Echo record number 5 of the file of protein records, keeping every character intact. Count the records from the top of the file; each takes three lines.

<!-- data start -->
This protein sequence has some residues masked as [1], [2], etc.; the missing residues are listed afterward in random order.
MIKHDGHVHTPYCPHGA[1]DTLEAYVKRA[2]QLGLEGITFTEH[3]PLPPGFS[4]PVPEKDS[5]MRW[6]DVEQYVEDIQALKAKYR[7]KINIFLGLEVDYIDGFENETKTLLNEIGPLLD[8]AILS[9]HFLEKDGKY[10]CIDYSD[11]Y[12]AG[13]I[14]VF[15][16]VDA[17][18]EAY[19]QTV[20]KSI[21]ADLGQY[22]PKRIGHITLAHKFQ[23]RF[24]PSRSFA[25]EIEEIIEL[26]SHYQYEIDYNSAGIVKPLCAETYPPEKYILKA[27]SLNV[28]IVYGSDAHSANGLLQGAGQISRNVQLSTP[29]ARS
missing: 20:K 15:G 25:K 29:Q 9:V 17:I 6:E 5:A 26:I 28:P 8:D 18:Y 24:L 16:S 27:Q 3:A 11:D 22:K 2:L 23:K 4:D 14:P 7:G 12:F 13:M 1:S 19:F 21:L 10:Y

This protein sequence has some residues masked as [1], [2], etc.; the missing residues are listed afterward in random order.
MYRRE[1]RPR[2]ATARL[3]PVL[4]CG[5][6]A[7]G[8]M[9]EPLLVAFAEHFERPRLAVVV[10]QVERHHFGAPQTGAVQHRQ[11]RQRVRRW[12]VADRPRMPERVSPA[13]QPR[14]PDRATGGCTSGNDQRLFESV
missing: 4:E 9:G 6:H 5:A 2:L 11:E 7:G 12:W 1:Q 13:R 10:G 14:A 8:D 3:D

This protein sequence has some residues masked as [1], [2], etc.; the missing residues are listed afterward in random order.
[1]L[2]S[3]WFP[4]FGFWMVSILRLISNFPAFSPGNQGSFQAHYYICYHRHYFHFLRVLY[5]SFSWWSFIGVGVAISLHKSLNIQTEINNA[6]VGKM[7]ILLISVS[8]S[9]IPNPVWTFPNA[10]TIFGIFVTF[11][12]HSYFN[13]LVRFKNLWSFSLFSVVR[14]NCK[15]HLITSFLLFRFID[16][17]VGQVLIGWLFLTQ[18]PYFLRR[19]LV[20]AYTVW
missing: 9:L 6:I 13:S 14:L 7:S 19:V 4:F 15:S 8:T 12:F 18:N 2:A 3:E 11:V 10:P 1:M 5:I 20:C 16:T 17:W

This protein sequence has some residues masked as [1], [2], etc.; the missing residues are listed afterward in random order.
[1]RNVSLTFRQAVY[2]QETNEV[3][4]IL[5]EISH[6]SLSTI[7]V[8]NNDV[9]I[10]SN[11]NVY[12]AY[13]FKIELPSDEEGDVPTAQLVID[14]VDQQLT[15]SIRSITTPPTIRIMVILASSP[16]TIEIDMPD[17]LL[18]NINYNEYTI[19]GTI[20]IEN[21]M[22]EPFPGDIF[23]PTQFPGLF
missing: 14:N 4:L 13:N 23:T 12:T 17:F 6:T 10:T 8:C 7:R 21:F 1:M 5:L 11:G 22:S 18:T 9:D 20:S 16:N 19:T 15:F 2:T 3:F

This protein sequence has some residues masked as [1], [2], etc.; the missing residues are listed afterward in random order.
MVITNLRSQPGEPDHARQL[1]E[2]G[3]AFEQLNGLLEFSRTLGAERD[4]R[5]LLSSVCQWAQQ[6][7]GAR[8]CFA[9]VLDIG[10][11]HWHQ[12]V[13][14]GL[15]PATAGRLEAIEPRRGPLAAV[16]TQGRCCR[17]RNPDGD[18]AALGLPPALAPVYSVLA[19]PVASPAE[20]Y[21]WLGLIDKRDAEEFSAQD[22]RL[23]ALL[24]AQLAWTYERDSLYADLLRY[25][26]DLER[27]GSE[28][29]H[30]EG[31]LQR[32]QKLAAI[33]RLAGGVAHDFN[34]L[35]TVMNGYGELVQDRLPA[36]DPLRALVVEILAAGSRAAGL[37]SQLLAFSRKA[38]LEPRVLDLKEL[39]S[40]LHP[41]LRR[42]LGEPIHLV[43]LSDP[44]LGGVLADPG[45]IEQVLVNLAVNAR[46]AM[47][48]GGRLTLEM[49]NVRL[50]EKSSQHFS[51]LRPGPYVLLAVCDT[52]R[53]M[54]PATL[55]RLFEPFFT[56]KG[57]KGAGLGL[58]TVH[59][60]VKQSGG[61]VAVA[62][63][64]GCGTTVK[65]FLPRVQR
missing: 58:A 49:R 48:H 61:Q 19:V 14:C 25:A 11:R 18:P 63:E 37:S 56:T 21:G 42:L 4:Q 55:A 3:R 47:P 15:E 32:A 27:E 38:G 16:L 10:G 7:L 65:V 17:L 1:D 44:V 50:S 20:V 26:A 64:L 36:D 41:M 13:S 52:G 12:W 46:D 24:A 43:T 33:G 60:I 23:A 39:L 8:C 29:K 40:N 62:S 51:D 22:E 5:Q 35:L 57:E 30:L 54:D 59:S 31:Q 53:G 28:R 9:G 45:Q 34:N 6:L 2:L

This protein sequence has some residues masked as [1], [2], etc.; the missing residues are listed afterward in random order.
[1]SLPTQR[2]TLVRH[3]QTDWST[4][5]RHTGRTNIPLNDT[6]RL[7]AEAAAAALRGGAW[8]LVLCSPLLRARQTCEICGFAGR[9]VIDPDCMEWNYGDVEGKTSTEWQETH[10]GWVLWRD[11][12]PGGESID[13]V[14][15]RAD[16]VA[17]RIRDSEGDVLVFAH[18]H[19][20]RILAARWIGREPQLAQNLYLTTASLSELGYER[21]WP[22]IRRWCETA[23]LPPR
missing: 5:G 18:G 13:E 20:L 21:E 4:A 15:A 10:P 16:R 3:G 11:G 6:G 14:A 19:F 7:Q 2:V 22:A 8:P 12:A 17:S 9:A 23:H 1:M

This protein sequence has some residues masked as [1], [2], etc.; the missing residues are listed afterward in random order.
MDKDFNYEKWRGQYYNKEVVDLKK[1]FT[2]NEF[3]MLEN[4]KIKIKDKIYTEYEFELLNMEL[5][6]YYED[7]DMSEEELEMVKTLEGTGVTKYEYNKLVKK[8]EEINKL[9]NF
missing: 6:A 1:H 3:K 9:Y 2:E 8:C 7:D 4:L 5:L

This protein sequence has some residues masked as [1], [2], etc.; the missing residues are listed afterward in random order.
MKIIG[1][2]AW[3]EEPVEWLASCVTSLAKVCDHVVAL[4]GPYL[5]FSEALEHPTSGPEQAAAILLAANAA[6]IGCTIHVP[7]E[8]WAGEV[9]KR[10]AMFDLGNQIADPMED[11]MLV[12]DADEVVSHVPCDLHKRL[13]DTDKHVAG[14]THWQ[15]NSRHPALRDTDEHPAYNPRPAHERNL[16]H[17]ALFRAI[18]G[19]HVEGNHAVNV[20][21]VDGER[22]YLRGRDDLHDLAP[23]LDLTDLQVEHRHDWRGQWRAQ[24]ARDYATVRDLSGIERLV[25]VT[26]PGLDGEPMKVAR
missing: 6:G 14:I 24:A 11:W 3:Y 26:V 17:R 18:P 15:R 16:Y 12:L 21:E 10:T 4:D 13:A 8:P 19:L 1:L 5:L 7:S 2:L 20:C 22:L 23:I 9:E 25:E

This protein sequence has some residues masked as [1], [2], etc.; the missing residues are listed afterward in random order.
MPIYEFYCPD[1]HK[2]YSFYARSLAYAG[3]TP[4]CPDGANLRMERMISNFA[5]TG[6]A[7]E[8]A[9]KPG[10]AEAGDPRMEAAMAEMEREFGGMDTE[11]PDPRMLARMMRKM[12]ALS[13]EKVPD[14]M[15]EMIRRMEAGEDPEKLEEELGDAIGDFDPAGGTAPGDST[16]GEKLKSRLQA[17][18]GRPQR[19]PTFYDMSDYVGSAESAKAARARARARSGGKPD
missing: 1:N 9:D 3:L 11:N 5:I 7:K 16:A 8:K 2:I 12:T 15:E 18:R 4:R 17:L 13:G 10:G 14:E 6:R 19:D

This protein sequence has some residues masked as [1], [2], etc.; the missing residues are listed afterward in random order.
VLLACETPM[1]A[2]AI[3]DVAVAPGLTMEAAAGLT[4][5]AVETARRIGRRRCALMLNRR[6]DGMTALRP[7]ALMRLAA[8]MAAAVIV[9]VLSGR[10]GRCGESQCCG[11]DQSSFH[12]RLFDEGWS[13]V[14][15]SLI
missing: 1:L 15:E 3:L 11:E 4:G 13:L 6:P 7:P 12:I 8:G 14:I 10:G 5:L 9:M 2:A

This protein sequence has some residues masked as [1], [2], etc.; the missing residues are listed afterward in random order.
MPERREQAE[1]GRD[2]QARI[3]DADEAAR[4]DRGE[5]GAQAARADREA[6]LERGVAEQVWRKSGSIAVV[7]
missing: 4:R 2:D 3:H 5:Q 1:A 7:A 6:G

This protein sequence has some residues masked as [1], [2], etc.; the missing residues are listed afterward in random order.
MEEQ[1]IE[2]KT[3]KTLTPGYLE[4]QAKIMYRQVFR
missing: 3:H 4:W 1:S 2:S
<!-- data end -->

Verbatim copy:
This protein sequence has some residues masked as [1], [2], etc.; the missing residues are listed afterward in random order.
MVITNLRSQPGEPDHARQL[1]E[2]G[3]AFEQLNGLLEFSRTLGAERD[4]R[5]LLSSVCQWAQQ[6][7]GAR[8]CFA[9]VLDIG[10][11]HWHQ[12]V[13][14]GL[15]PATAGRLEAIEPRRGPLAAV[16]TQGRCCR[17]RNPDGD[18]AALGLPPALAPVYSVLA[19]PVASPAE[20]Y[21]WLGLIDKRDAEEFSAQD[22]RL[23]ALL[24]AQLAWTYERDSLYADLLRY[25][26]DLER[27]GSE[28][29]H[30]EG[31]LQR[32]QKLAAI[33]RLAGGVAHDFN[34]L[35]TVMNGYGELVQDRLPA[36]DPLRALVVEILAAGSRAAGL[37]SQLLAFSRKA[38]LEPRVLDLKEL[39]S[40]LHP[41]LRR[42]LGEPIHLV[43]LSDP[44]LGGVLADPG[45]IEQVLVNLAVNAR[46]AM[47][48]GGRLTLEM[49]NVRL[50]EKSSQHFS[51]LRPGPYVLLAVCDT[52]R[53]M[54]PATL[55]RLFEPFFT[56]KG[57]KGAGLGL[58]TVH[59][60]VKQSGG[61]VAVA[62][63][64]GCGTTVK[65]FLPRVQR
missing: 58:A 49:R 48:H 61:Q 19:V 14:C 25:A 11:R 18:P 63:E 37:S 56:T 21:G 42:L 4:Q 55:A 3:R 47:P 15:E 32:A 27:E 38:G 16:L 10:G 7:L 65:V 17:L 1:D 44:V 50:S 20:V 26:A 64:L 36:D 41:M 13:S 52:G 12:W 46:D 24:A 43:T 33:G 60:I 23:A 39:L 8:C 29:K 40:N 62:S 51:D 22:E 5:Q 35:L 57:E 30:L 54:D 59:S 31:Q 53:G 28:R 9:G 45:Q 34:N 6:L 2:L